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Trending: Call for Papers Volume 3 | Issue 2: International Journal of Advanced Legal Research [ISSN: 2582-7340]

The Savior of India’s Democracy: Kesavananda Bharati v. State of Kerala

 Introduction

The Kesavananda Bharati v. State of Kerala also known as the Kesavananda Bharati case is the most important landmark judgment of the Supreme Court of India. This case outlined the Basic Structure Doctrine of our Indian Constitution. It is also called the case which saved India’s Democracy. The case proceedings and arguments of this case were heard for 68 days and more than 100 cases were sidelined. Moreover, to understand the actual difference between right and wrong, the constitution of more than 70 countries was compared. This is a case with a judgment of 703 long pages. Every individual related to law either it is a law student, lawyer, advocate, judge, law faculty, etc. will have knowledge about this case.

Background

After independence, each and every state was trying to rebuild its social and economic conditions. The constitution was also formulated which gave fundamental rights to the citizens of the country. Henceforth it was realized by all Indians that “Equality” is a fundamental right and they shall have it.

In the pre-independence and pre-constitutional era, the resources and the means of production were only limited to certain people. Eventually, it was understood by the government and the citizens that the income inequality and concentration of wealth only to certain people is inapposite. Thus, in order to change the existing system of income inequality, all the states began to make changes in their existing laws and other systems.

The state government of Kerala also undertook a similar approach to reduce income inequality in its state. The Kerala government enacted the Kerala Land Reforms Act, 1963 for rebuilding the social and economic conditions of the state. This Act was applicable to the Zamindari system, Land ownership, and the Tenancy laws.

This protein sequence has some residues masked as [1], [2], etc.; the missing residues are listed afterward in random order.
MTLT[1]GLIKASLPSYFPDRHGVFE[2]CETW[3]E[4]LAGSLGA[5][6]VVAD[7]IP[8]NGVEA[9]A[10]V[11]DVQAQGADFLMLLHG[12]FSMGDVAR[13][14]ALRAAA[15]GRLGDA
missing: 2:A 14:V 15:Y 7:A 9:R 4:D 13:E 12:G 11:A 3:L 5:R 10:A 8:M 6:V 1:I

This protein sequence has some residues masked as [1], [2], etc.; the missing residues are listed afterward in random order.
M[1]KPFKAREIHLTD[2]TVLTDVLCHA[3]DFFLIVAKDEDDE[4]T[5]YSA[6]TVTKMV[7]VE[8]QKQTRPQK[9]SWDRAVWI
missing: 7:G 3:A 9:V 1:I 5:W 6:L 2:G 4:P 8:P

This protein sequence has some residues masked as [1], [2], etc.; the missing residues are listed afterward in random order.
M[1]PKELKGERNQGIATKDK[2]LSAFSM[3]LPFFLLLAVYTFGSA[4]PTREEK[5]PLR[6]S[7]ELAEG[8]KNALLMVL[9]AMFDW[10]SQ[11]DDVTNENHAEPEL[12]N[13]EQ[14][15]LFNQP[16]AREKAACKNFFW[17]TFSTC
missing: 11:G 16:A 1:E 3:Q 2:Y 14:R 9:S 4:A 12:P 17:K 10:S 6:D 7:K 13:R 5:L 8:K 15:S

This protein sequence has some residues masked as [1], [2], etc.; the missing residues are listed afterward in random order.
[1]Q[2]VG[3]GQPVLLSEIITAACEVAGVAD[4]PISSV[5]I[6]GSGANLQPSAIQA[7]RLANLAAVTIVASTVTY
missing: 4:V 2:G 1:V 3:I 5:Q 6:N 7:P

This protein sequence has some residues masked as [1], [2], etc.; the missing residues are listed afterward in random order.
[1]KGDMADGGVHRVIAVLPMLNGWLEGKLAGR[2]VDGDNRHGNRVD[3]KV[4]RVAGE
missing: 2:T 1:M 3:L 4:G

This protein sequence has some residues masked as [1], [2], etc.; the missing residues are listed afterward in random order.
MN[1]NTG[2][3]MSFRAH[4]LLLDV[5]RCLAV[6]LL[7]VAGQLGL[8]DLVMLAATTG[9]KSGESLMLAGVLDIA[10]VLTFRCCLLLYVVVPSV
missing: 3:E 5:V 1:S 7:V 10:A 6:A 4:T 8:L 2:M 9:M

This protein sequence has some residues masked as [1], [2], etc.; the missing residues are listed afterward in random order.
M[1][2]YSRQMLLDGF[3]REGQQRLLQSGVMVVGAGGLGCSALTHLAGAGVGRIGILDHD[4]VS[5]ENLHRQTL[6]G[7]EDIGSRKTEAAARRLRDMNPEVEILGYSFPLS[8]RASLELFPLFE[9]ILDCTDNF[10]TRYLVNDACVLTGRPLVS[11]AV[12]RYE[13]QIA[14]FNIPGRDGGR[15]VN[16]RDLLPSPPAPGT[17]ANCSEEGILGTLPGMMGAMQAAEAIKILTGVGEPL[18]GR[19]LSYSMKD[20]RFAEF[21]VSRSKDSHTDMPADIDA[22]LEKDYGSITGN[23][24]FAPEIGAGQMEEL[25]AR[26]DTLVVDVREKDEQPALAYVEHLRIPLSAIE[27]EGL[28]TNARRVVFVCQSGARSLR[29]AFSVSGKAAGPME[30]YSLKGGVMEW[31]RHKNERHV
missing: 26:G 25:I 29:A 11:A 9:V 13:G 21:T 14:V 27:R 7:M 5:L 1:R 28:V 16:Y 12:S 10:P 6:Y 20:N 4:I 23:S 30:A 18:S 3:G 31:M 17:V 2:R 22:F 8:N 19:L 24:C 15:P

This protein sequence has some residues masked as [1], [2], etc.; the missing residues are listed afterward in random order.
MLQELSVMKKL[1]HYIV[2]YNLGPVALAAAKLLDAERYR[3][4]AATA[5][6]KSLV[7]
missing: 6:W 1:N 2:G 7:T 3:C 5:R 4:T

The Kerala Land Reforms Act, 1963 imposed various restrictions on the ownership of land by every individual. It laid down provisions relating to how much land can be owned by an individual which was restrictive towards the property rights of a citizen.

Under the usage of this Act, the Kerala government acquires and takes over the land of Edneer Mutt of Kasargod district. Due to this takeover by the Kerala government, the income of Edneer Mutt was totally affected, and managing all the chores and daily works became a huge problem due to the deteriorating financial condition of the Mutt.

The head of Edneer Mutt, Shri Kesavananda Bharati challenged this land acquisition by the Kerala government and the case was represented in the Supreme Court by Nana Bhai Phalkivala.

The conflict between the Parliament and the Supreme Court on Power struggle.

At that time many other similar cases were filed and ongoing in the Supreme Court such as Bank Nationalisation Case (1970), Madhav Rao Scindia Case (1971), and Golaknath Case (1967). In all these cases including the Kesvananda Bharati case, it is evident that India’s two strongest bodies were struggling with powers namely, Parliament and Supreme Court.

On one hand, Parliament stated that under Article 368 it holds unlimited powers to amend the Indian Constitution.

On the other hand, Supreme Court did not agree with this statement given by the Parliament and imposed various restrictions on its amending power of the Constitution in the judgment of Golaknath v. State of Punjab. In the Golaknath case, there was a bench of 11 judges of the Supreme Court. The question in the picture was that does parliament has unlimited powers to amend the constitution and change the fundamental rights according to their will? The Supreme Court answered this question and imposed various restrictions on its amending power of the Constitution.

Again, the Parliament introduced 24th, 25th, and 29th Amendment Act to remove these restrictions imposed by the Supreme Court and regain its powers.
24th Amendment

The 24th Amendment Act gives the Parliament the powers to amend the fundamental rights. It states that the Parliament has powers to amend any provisions of the Indian Constitution.
25th Amendment

The 25th Amendment Act stated that restrictions can be imposed on the Right to Property and this right can be curtailed. It further stated that the government has the power to acquire private property for public use and the compensation to be given for such acquiring and take over will be decided by the Parliament and not the Court.
29th Amendment

The 29th Amendment Act transferred the Land Reforms Act under the 9th schedule. The 9th schedule is a special schedule because the laws which go under the 9th schedule cannot be questioned and the Court cannot review those laws. Thus, Land Reforms Act gained immunity after they were transferred under the Land Reforms Act.

Questions on the Kesavanada Bharati case

Can Parliament amend the Fundamental Rights of the Constitution?